How does Slack and other startups hire employees, or notes from the Pipeline Summit

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Last week, I attended the third edition of the Pipeline Summit. This is a “first of it’s kind sales event”. Ok, so if it’s a sales event, then what does someone who works with HR on a daily basis do there? I love Pipeline Summit for at least a number of things. First of all: the speakers who are practitioners working for innovative companies and start-ups, achieving global success. Secondly: the attendees who are people open to new knowledge, technologies and tools. And finally: for the practical approach of the organizers to the event – appearances are not based on inspiration which one doesn’t know how to use after the conference end, but rather on particular experiences and guidelines to be implemented after returning from the conference.

Briefly speaking, if you want to find out how employees are hired and motivated by the most innovative companies (apart from knowledge strictly concerning sales), then Pipeline Summit is a great place for this purpose.

I had huge expectations towards the presentation of Phil Watson from Slack, entitled “World Class Hiring for Sales”. I mean, who hasn’t heard of Slack, an application for communication which has become so popular, that the usefulness of new apps is assessed through the perspective of the possibility of integration with Slack. According to the latest data, Slack is used by 4 million people worldwide every day. The app is developed and promoted by a team of 650 people in 7 offices (including headquarter in San Francisco). Phil himself is responsible for sales of Slack to SMB in Europe, Middle East and Africa. Previously, he worked for LinkedIn for 5 years.

So what’s so extraordinary in the approach to employees and candidates when it comes to Slack?

1. Direct involvement of the hiring manager in the recruitment process.

Phil cooperates very closely with people responsible for recruitment. He took a longer while to explain his role in staffing his team members. At the initial stage of the process, involvement of the hiring manager should be, in the opinion of Slack, significantly bigger than that of a recruiter. The moment of selecting an employee among the candidates is the right time for the recruiter to take over the responsibility for the process.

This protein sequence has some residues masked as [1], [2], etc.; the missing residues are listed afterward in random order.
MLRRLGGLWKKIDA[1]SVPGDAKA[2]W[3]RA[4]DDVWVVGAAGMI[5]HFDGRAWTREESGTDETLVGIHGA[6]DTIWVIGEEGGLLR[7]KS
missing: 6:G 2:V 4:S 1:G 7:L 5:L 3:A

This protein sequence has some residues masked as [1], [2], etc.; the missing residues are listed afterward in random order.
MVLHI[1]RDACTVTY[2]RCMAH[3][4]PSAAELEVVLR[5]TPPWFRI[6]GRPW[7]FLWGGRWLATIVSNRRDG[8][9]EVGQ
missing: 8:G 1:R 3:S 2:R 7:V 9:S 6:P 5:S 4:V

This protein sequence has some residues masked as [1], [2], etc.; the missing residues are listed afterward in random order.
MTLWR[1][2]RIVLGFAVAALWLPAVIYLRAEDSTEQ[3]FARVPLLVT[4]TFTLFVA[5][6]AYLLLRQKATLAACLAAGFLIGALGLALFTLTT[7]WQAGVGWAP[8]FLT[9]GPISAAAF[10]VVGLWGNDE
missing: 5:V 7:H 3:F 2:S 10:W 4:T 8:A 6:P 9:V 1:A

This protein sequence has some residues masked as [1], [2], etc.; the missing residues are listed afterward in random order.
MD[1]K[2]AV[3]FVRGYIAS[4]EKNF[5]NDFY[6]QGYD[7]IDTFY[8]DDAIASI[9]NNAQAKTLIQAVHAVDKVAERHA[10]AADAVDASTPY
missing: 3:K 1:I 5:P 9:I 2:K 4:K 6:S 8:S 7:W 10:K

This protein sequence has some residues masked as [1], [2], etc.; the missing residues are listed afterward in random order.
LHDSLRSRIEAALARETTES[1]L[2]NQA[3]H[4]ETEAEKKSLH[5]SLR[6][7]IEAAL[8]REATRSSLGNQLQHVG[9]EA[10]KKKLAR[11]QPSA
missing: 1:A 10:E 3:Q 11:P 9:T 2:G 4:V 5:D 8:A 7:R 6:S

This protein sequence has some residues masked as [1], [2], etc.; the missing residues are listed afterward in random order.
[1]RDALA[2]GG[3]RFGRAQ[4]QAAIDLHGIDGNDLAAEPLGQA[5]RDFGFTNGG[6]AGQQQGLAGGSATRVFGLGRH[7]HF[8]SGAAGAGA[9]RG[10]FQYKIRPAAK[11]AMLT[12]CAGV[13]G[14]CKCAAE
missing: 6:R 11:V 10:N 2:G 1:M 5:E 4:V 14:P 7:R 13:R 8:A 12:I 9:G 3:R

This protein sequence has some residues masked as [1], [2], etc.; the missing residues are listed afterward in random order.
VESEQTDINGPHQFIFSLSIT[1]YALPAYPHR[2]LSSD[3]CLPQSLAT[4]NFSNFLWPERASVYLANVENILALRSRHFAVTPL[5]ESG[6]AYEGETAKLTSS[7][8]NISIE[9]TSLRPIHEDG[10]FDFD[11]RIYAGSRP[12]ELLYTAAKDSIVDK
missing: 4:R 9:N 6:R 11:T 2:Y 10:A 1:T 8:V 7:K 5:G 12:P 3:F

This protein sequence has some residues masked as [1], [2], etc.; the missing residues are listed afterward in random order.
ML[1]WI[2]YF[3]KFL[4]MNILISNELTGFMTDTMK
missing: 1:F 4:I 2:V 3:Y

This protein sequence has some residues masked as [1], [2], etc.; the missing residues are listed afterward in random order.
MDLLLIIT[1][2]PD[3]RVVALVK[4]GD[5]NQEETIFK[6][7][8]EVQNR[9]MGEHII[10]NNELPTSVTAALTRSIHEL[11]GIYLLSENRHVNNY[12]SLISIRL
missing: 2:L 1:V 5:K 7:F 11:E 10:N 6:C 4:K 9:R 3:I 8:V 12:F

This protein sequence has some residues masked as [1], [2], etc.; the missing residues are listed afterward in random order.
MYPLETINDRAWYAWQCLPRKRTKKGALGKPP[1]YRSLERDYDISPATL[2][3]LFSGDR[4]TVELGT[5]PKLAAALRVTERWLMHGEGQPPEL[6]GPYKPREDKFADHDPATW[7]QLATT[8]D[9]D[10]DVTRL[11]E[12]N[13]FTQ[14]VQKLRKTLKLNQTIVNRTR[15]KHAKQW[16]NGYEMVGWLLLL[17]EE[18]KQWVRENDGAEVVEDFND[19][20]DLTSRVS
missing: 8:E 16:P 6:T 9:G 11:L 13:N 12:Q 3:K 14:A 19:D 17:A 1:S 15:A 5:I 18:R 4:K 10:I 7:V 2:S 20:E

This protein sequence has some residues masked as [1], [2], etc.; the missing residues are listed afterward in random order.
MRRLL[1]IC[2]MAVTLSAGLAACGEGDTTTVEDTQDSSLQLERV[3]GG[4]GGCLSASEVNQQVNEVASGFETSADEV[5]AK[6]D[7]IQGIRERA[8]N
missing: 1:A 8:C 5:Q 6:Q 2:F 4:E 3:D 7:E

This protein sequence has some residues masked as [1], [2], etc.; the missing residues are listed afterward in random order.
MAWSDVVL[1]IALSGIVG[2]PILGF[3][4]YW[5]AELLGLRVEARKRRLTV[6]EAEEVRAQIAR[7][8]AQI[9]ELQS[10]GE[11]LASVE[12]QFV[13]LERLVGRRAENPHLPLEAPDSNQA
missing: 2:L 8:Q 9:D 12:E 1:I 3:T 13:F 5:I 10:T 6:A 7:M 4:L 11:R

2. Being aware of the organizational culture

The importance of Slack’s organizational culture can be perfectly reflected by one sentence which was said in between the starting slides of the presentation at Pipeline Summit: “You start recruitment of people at a moment where you have built a good organizational culture. If you don’t own one, start with building it” (quote is from my memory). Right, it’s easy to say when the fastest developing application in the world is involved. Nevertheless, I think we can safely assume that this wasn’t incidental and we also know that long years of building an organizational culture were not in mind but rather a shorter period (Slack was launched in February 2014).

3. Serious treatment of HR analytics and approach to data

One could quickly observe in Phil’s presentation the focus placed on proper meters for the recruitment process. I couldn’t be happier! What HR metrics are applied by Slack in its actions?
A. The time for hire
Slack needs 95 days for this! As compared to the data that I have often used as reference (50-60 days for companies analyzed by Greenhouse, a supplier of an innovative ATS) this is very long. Does anyone at Slack focus on reducing the value of this index? As a matter of fact, no. It is used as a typical meter for information purposes (more about  recruitment metrics can be found in my post here. They counted at Slack how much time is necessary to find employees and… drew the proper conclusions from it. If the average time necessary for finding an employee is 95 days, it means you have to start acting early and very effectively to be on time with hiring the proper employee. Additionally, the following have also been calculated at Slack